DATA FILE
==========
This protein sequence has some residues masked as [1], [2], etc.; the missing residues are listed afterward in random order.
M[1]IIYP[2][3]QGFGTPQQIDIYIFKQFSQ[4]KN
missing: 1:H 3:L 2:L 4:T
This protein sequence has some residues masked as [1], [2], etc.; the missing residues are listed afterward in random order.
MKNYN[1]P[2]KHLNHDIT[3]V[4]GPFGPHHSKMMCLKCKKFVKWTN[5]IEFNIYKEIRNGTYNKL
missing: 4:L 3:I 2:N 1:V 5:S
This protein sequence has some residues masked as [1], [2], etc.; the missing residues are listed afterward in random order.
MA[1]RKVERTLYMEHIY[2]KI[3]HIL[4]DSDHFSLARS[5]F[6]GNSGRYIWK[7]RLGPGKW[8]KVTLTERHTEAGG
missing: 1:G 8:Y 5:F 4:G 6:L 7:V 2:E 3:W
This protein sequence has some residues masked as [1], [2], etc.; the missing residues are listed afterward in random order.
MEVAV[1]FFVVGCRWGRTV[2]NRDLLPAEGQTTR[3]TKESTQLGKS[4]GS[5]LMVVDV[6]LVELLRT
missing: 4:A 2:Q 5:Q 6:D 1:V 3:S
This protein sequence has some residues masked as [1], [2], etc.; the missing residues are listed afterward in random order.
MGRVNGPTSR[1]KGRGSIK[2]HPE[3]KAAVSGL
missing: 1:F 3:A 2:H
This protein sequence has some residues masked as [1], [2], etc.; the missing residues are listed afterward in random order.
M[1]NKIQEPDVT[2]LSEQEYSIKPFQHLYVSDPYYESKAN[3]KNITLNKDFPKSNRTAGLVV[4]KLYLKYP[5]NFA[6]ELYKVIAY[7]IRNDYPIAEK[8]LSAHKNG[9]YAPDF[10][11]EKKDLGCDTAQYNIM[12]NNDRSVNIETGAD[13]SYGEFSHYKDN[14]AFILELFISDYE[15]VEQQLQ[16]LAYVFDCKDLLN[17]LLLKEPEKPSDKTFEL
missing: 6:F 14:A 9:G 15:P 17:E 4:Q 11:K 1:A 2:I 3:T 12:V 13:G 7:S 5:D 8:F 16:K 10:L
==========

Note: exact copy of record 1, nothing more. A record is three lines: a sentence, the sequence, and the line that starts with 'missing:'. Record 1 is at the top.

This protein sequence has some residues masked as [1], [2], etc.; the missing residues are listed afterward in random order.
M[1]IIYP[2][3]QGFGTPQQIDIYIFKQFSQ[4]KN
missing: 1:H 3:L 2:L 4:T